The Preferred Supplier List PSL, or Framework, can be a major barrier to success for SMEs. We approached Fiona from Brunton Bid Writing for her hints and tips to breaking down this ‘barrier’. Luckily for us, and you, she was more than happy to give us her top five tips on getting onto that ‘elusive’ PSL:
Public sector organisations are obliged to tender for any business with a value of over £118k (in line with EU procurement legislation). This means all public sector tender opportunities must be advertised via OJEU (Official Journal of the European Union) and can be found on TED (Tenders Electronic Daily), or by using a paid tender notification service.
Don’t be put off if you’re an SME. Most public-sector tenders are accessible to SMEs and the Government is actively encouraging SMEs to bid for public sector business.
Companies have a Preferred Supplier List PSL for many reasons – one of them is to manage cost, but other reasons include ensuring all suppliers are working to the same terms and KPIs and building mutually beneficial relationships with a small number of valued suppliers who really know their business. Preferred Supplier Lists are a good thing – if you are selected. They will give you access to business that is protected from agencies that are not approved to supply and formal contracts will increase the value of your company.
The old line of “sorry, we have a Preferred Supplier List PSL” may be true, but many of our clients receive calls from agencies, sometimes in the hundreds each day – so it is also often used as a way of getting people off the phone quickly. When you receive this feedback from the client, rather than being put off, I suggest you try to find out as much about the PSL as possible. Continuously trying to get in through the back door is frustrating for clients, so why not explain that many of your customers also have PSLs and that you completely understand the value and benefits of them.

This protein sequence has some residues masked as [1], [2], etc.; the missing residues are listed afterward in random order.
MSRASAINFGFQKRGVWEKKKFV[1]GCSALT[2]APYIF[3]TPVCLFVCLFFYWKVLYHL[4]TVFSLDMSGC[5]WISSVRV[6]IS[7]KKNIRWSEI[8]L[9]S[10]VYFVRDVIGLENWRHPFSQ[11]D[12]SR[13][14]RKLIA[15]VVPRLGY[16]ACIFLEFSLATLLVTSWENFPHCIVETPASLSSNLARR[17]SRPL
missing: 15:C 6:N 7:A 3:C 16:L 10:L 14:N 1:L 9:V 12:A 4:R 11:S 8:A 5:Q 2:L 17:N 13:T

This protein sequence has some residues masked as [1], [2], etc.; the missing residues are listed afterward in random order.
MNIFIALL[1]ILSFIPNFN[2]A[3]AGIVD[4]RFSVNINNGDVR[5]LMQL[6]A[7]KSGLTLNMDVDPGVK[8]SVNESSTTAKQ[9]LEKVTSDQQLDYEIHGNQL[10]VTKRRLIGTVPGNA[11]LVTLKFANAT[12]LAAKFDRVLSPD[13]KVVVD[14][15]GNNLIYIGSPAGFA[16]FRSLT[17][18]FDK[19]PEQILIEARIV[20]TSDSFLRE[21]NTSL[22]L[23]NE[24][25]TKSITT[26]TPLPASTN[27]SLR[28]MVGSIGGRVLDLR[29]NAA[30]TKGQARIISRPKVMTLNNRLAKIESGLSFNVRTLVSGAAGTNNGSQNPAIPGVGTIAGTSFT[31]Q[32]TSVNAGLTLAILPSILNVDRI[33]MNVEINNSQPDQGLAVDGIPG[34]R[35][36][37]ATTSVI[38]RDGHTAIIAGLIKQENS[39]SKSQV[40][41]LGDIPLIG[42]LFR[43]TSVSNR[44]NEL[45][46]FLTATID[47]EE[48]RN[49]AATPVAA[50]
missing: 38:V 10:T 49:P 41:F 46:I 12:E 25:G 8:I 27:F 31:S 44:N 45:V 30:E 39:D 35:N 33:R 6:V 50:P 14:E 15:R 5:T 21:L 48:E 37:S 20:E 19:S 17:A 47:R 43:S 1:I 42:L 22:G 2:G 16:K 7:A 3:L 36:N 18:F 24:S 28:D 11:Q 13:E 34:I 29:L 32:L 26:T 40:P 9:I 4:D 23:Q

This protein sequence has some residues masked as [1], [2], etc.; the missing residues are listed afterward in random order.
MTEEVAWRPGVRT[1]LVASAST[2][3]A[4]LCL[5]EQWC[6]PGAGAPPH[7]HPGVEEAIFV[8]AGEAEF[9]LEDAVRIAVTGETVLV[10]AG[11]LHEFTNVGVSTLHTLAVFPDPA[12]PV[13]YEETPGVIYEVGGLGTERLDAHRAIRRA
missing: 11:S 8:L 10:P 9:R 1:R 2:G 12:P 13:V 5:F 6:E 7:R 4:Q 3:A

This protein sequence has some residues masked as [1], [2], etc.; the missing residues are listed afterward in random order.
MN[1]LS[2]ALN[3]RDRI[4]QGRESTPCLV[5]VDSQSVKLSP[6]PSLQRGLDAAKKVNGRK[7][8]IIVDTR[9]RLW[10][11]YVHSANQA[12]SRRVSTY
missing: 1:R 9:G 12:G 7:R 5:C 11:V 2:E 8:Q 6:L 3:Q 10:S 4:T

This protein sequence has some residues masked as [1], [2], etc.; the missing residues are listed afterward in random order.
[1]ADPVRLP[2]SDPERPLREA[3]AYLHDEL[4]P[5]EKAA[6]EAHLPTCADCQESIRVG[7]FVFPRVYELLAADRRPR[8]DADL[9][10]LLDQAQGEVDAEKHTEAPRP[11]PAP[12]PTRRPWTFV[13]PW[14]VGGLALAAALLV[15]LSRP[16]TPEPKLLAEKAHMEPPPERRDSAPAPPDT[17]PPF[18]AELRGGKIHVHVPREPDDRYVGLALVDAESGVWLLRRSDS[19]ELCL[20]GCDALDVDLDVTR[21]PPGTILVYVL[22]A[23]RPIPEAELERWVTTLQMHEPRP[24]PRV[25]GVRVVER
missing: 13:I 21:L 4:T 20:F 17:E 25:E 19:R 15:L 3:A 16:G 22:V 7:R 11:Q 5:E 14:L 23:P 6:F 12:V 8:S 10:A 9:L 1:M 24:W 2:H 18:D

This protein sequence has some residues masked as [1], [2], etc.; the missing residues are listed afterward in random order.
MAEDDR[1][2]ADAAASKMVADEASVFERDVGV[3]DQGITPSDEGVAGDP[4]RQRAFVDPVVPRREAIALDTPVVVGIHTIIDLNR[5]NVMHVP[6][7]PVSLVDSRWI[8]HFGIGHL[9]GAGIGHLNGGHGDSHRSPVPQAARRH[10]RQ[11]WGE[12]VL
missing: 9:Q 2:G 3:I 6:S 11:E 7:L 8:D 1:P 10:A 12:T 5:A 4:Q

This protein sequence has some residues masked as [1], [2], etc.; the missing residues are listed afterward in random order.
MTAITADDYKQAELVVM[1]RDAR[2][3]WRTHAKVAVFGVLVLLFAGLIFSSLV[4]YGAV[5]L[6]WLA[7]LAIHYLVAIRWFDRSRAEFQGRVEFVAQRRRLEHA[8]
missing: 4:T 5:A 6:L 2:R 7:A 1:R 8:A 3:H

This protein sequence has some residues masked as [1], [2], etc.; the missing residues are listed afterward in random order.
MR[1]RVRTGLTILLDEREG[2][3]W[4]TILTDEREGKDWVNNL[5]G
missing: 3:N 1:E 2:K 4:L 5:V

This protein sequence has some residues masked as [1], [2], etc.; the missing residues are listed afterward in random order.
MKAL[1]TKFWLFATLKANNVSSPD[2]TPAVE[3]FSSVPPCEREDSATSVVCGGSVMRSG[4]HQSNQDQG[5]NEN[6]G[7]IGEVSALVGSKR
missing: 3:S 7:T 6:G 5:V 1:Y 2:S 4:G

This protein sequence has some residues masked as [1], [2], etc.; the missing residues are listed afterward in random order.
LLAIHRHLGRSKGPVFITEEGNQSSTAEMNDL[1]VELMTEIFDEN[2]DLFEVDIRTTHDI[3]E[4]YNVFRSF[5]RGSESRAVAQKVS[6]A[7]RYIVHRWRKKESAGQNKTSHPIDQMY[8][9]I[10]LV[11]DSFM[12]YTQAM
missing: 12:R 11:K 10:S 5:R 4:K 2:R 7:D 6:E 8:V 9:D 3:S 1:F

You’ll sometimes find that the sector that you supply may not fall under the PSL you thought, and that the customer is able to purchase staff with certain skill-sets directly.
If this is the case, then you can continue with a traditional sales approach. A company that uses a lot of office/call centre staff and has a PSL to cover this, however, is able to purchase executive level recruitment services outside this agreement.
If the services/disciplines you are selling do fall under the PSL, try to gather as much information about the PSL as possible to help you build a pipeline of business for the future.
Once you’ve gathered the following information, load it onto your CRM system and schedule further contact at the relevant times. Questions you should ask include:
When you have found an opportunity to bid for business, make sure that you answer the question asked (not the question you wish you had been asked, or indeed the question you were asked in another tender on a similar subject!)
If you use copy and paste, make sure that your base material is strong – avoid waffle and “marketing” speak. Provide factual, compelling responses that answer exactly what has been asked – no more and no less. Check the evaluation criteria for how your answer will be scored and use this to help direct the content of your answer. Beware of using copy and paste without customising the text to fit the current requirement. Sorry – there is no quick way of doing this. If you want to win, then you must put the time in!
Make sure your tenders are full of evidence; facts, figures, case studies, examples, testimonials etc. You need to inspire confidence in the evaluator, and there is no better way of doing this than showing that you’ve provided similar services successfully to other similar clients/contracts.
For every sentence you write, you need to think “how can I make this tangible?” and then add in the relevant facts and figures.
Remember that writing a proposal, bid or tender is a form of business development. All too often it is seen as “form-filling” or administration work. You will often need to spend several days completing the tender documents, but it will be worth it when you win the business and enjoy the benefits of having the contract for several years.
This isn’t a job to be passed to your administrator – that’s simply not fair, nor is it good practice! Bid writing is a job for an experienced person, who has in-depth knowledge of the business.
If this is an area that you’re struggling with, please feel free to contact Fiona at Brunton Bid Writing for help with your next tender. Learn more via the visit at www.bruntonbidwriting.co.uk.
Thanks again, Fiona!
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